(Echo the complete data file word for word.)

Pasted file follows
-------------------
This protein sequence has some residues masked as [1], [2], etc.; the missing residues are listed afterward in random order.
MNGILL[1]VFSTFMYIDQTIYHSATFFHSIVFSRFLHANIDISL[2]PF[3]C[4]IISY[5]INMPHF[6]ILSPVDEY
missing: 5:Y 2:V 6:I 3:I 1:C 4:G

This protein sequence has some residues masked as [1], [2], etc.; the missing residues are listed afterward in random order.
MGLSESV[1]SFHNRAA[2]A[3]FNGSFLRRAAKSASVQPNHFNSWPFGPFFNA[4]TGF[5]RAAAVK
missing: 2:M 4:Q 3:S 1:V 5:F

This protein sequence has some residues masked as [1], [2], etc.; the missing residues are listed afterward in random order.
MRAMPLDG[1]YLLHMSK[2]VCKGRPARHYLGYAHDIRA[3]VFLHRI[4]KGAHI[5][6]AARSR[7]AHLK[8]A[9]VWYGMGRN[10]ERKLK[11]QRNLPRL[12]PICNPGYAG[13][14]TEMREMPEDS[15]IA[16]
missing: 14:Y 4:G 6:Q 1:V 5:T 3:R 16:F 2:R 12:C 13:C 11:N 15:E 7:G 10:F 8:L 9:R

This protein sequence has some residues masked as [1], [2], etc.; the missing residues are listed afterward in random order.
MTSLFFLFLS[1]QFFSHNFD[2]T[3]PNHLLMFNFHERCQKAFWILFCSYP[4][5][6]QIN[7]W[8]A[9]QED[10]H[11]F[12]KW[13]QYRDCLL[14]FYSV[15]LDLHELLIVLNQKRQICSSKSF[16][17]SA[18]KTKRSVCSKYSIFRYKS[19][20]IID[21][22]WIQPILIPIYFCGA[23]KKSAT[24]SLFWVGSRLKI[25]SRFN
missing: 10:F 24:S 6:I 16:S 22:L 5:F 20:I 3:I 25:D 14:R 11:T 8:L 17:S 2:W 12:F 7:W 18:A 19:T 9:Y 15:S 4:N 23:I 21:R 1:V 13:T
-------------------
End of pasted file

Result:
This protein sequence has some residues masked as [1], [2], etc.; the missing residues are listed afterward in random order.
MNGILL[1]VFSTFMYIDQTIYHSATFFHSIVFSRFLHANIDISL[2]PF[3]C[4]IISY[5]INMPHF[6]ILSPVDEY
missing: 5:Y 2:V 6:I 3:I 1:C 4:G

This protein sequence has some residues masked as [1], [2], etc.; the missing residues are listed afterward in random order.
MGLSESV[1]SFHNRAA[2]A[3]FNGSFLRRAAKSASVQPNHFNSWPFGPFFNA[4]TGF[5]RAAAVK
missing: 2:M 4:Q 3:S 1:V 5:F

This protein sequence has some residues masked as [1], [2], etc.; the missing residues are listed afterward in random order.
MRAMPLDG[1]YLLHMSK[2]VCKGRPARHYLGYAHDIRA[3]VFLHRI[4]KGAHI[5][6]AARSR[7]AHLK[8]A[9]VWYGMGRN[10]ERKLK[11]QRNLPRL[12]PICNPGYAG[13][14]TEMREMPEDS[15]IA[16]
missing: 14:Y 4:G 6:Q 1:V 5:T 3:R 16:F 2:R 12:C 13:C 11:N 15:E 7:G 10:F 8:L 9:R

This protein sequence has some residues masked as [1], [2], etc.; the missing residues are listed afterward in random order.
MTSLFFLFLS[1]QFFSHNFD[2]T[3]PNHLLMFNFHERCQKAFWILFCSYP[4][5][6]QIN[7]W[8]A[9]QED[10]H[11]F[12]KW[13]QYRDCLL[14]FYSV[15]LDLHELLIVLNQKRQICSSKSF[16][17]SA[18]KTKRSVCSKYSIFRYKS[19][20]IID[21][22]WIQPILIPIYFCGA[23]KKSAT[24]SLFWVGSRLKI[25]SRFN
missing: 10:F 24:S 6:I 16:S 22:L 5:F 20:I 3:I 25:D 14:R 11:T 8:L 17:S 2:W 12:F 7:W 18:A 19:T 9:Y 15:S 4:N 23:I 21:R 1:V 13:T